quarantine green forage
Sunday, March 29 2020
It was another rainy day in the pandemic, which has still yet to peak in New York City, where pandemonia similar to what happened in Wuhan, China two months ago (and Italy two weeks ago) is already well underway. Up here on Hurley Mountain, things remain tranquil. Though possibly exposed a week ago by a careless shop owner, Gretchen has not developed symptoms, and the chance that she will (at least for that exposure) is becoming increasingly remote. The quarantine has served one very useful function in that it's kept Gretchen from wading out into society and possibly picking up the disease. She tends to take far bigger risks than I do, and, though she most certainly wants to avoid the coronavirus, I worry that she might not be vigilant enough in a landscape full of possible contamination (unlike the one around our house).
As I have for weeks now, I had trouble focusing today on anything but articles about the coronavirus as I found them on the various news sites I frequent ( TheAtlantic.com has had a particularly good run of articles, though, without a membership, I am forced to read them using the archiving site archive.ph).
It's unhealthy to sit and read depressing articles all day, so I took a number of walks today despite the rain. One of these took me along the escarpment just west of the Farm Road and then down across a wetland back to the Farm Road and then back home. Later today I went out with a collander and collected rosette leaves from garlic mustard north of the house and in the wooded ravine east of the artificial mound housing our septic field. Since we're trying to minimize our shopping during the pandemic, it seemed prudent to take advantage of resources that can easily be foraged, particularly something green so early in spring.
I'd seen a taco emoji this afternoon, and that had me craving tacos. So Gretchen made a meal of spicy cauliflower tacos with cole slaw, and I added to the options by making a big pot of chili and cooking down the garlic mustard into a twiggy green mass. That garlic mustard wasn't quite as delicious as Gretchen and I had hoped; it tasted unpleasantly "planty" and was full of tough fibers from the leaves' long stems. Combined with chili, though, it actually kind of worked in a taco.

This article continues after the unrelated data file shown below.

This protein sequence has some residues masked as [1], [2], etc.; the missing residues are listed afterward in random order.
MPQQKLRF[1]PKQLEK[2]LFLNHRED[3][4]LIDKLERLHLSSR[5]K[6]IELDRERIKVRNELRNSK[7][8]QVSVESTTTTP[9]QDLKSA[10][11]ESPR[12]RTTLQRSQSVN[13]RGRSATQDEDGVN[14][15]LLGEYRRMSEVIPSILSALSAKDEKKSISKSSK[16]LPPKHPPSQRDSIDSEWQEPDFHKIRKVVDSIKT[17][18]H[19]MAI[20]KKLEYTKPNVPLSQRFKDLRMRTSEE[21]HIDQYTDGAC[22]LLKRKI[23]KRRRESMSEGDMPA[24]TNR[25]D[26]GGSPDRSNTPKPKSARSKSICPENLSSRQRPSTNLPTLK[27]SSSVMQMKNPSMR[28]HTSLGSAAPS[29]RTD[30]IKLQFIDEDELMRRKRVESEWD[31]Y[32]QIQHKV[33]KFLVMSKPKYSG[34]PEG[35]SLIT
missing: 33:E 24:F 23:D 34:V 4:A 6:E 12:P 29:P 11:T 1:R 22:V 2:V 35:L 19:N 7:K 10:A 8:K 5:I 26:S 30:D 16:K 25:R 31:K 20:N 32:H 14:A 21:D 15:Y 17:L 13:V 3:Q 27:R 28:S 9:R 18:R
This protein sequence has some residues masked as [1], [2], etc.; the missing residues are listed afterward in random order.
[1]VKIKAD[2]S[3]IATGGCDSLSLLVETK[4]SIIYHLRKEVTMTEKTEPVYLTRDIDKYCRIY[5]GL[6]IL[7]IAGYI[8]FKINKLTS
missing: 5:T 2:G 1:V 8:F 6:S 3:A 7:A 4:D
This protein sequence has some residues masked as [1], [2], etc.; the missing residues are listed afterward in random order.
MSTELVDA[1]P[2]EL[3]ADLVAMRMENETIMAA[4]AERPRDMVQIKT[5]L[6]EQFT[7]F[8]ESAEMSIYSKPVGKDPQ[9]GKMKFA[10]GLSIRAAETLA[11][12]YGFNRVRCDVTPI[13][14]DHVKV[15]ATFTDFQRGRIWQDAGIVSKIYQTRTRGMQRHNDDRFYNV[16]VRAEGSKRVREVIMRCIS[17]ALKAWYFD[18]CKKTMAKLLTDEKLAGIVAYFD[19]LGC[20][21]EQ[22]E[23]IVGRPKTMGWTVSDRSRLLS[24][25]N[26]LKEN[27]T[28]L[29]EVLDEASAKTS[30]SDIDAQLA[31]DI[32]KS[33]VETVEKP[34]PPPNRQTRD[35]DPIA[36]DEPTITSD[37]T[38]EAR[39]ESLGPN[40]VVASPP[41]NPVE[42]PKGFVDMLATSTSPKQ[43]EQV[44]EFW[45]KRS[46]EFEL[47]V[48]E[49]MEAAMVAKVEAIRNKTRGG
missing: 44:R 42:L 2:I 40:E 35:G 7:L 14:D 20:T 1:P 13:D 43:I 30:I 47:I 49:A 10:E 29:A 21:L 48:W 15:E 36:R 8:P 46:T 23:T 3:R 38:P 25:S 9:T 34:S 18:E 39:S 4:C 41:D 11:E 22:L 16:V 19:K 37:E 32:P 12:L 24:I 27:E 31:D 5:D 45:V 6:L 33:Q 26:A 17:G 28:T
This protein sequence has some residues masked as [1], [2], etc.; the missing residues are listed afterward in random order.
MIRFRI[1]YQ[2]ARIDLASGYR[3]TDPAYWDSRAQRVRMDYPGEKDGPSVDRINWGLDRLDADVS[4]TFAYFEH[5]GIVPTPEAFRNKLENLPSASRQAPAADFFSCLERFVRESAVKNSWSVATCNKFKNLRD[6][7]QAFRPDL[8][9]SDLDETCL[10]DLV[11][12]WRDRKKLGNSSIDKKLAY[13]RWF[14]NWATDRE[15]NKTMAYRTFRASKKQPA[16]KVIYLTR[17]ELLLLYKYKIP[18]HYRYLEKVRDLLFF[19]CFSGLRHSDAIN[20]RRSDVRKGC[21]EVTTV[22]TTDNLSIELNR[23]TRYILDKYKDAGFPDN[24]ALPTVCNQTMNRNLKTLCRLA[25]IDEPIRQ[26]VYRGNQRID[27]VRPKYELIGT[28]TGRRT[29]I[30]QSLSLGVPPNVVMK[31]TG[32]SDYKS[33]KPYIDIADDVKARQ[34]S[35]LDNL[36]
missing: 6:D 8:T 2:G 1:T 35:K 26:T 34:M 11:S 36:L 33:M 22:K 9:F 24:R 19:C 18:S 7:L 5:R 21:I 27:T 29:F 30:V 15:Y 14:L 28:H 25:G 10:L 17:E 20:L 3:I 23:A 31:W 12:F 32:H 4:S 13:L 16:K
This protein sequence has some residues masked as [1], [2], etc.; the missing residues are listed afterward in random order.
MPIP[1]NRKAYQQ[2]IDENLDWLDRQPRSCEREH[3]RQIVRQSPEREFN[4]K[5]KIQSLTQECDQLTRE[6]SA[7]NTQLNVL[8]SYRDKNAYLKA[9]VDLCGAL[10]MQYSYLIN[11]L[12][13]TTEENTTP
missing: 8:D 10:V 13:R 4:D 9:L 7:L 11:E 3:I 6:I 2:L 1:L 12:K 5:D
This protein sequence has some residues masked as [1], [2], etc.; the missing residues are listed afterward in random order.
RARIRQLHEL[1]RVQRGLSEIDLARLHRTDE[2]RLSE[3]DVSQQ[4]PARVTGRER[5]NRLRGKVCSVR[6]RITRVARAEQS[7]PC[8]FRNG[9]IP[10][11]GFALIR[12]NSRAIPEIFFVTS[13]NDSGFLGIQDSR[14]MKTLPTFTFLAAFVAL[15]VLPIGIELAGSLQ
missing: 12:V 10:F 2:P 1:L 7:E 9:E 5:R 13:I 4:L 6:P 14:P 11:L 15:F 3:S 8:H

At around 8:00pm we had another Google Hangout happy hour among the Mercy For Animals Diaspora. We're all feeling cooped-up and lonely these days, particularly Allison, who has not left her apartment building for sixteen days. She's perhaps a bit too worried about the coronavirus, though it's hard to say what I'd do if I lived in a place as urban as the one she lives in (in Miami).
The highlight of happy hour came when Dan introduced us to a video entitled "Poo Flip," a backwards video of a gentleman who shat an enormously long turd from his ass as he did a flipping fall into a body of water. Since the video is backwards, the turds are seen rising up out of the water alongside our hero, assembling into a long dark snake (complete with a hook at the end) and then surping up into the gentleman's asshole just before he lands on the platform.
A burl west of the Farm Road.
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A large broken-off evergreen west of the Farm Road.
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A tree rising out of the wetlands just west of the Farm Road.
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